Table of Contents for Common Milkweed (Asclepias syriaca)
Common Milkweed (Asclepias syriaca) is one of the most common host plants for the Monarch Butterfly in the United States. Generally when you think of the name “milkweed” it is this plant. This plant is one of the more common plants in the butterfly garden.
Taxonomy and Naming of Common Milkweed (Asclepias syriaca)
Common milkweed (Asclepias syriaca) was first described from a 1635 specimen collected in Quebec City, Canada. At this time it was called Apocynum majus syriacum rectum. In 1753, Linnaeus renamed it to Asclepias syriaca in Species Plantarum (Gaertner, 1979). Before 2000, the genus Asclepias was in the Milkweed Family (Asclepidiaceae), but it has since been made a sub-family of the Dogbane Family (Apocynaceae) (Endress and Bruyns 2000).
- Asclepias intermedia
- Asclepias kansana
- Ascelpias syriaca var. kansana
Meaning of Scientific and Common Names
The genus name, Asclepias, is in honor of the Greek god of medicine, Asklepios, and is in reference to the use of the members of this genus in medicine. The species name, syriaca, originates from the misperception of Linnaeus that this plant came from the country of Syria.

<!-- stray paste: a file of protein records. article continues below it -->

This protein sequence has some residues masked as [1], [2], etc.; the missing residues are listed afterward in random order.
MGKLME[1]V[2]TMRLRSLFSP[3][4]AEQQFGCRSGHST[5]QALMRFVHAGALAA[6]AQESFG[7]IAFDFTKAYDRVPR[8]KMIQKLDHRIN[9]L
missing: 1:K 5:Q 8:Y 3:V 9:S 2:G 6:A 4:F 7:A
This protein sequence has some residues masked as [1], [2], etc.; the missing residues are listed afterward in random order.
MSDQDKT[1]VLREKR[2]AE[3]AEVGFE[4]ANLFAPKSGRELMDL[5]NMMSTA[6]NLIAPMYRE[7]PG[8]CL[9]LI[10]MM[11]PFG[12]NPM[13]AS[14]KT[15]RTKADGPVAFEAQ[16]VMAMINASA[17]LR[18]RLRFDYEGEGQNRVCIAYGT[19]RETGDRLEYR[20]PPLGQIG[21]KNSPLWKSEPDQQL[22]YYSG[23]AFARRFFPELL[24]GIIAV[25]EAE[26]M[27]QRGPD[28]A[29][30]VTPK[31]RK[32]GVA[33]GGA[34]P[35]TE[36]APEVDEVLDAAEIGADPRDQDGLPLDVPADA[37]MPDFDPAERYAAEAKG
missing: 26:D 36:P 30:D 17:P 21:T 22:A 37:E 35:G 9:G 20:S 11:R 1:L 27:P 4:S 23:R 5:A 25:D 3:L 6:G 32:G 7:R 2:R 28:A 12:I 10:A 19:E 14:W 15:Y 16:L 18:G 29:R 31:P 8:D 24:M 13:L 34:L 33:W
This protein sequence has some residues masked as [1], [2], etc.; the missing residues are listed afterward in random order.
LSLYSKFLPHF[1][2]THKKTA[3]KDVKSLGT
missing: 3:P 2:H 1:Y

Common Name and Alternative Names
The common name, common milkweed, of this plant refers to the abundance of this plant in nature. However, recently, it along with the Monarch butterfly, has declined. Other names such as butterfly flower and swallow-wort, refer to the use of the plant by butterflies. One, Virginia milkweed, refers to a location of the plant and another, silkweed, describes the pappus of the fruits.
Physical Description of Common Milkweed (Asclepias syriaca)
- Plant Type: This species is a herbaceous perennial.
- Height: Common milkweed can grow up to 6 feet (2m) tall.
- Leaves: The leaves that are opposite, simple, elliptical to ovate with entire margins. They can grow up to 10 inches in length and 2 to 4 inches in width.
- Flower Color: The flowers are pink, greenish-purple to greenish-white to white.